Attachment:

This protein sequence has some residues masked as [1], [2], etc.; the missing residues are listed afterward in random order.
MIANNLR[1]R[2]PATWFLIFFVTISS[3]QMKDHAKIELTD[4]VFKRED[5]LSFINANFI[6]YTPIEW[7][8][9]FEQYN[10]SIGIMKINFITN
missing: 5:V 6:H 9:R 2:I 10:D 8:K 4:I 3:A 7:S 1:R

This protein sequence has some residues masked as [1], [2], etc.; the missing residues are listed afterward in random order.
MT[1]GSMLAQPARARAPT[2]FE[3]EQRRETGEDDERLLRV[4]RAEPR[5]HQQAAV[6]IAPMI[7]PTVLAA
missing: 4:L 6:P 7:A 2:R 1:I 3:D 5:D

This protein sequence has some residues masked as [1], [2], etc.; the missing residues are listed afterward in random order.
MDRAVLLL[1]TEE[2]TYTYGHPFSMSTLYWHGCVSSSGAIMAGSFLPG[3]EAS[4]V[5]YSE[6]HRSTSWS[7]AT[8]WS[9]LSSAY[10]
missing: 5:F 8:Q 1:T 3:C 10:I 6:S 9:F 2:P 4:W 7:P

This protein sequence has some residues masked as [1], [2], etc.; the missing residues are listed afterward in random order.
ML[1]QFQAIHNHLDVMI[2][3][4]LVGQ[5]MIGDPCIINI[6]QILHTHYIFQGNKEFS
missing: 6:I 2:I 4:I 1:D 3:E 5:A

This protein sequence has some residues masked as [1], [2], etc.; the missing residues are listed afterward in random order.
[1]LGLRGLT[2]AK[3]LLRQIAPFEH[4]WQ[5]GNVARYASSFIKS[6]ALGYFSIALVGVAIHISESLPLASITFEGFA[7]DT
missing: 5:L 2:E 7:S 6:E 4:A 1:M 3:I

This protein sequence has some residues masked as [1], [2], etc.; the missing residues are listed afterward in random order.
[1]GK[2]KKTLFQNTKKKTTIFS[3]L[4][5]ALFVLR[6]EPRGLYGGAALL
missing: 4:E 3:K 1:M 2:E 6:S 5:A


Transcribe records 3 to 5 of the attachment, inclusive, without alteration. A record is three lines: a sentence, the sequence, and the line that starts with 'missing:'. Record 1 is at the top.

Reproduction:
This protein sequence has some residues masked as [1], [2], etc.; the missing residues are listed afterward in random order.
MDRAVLLL[1]TEE[2]TYTYGHPFSMSTLYWHGCVSSSGAIMAGSFLPG[3]EAS[4]V[5]YSE[6]HRSTSWS[7]AT[8]WS[9]LSSAY[10]
missing: 5:F 8:Q 1:T 3:C 10:I 6:S 9:F 2:P 4:W 7:P

This protein sequence has some residues masked as [1], [2], etc.; the missing residues are listed afterward in random order.
ML[1]QFQAIHNHLDVMI[2][3][4]LVGQ[5]MIGDPCIINI[6]QILHTHYIFQGNKEFS
missing: 6:I 2:I 4:I 1:D 3:E 5:A

This protein sequence has some residues masked as [1], [2], etc.; the missing residues are listed afterward in random order.
[1]LGLRGLT[2]AK[3]LLRQIAPFEH[4]WQ[5]GNVARYASSFIKS[6]ALGYFSIALVGVAIHISESLPLASITFEGFA[7]DT
missing: 5:L 2:E 7:S 6:E 4:A 1:M 3:I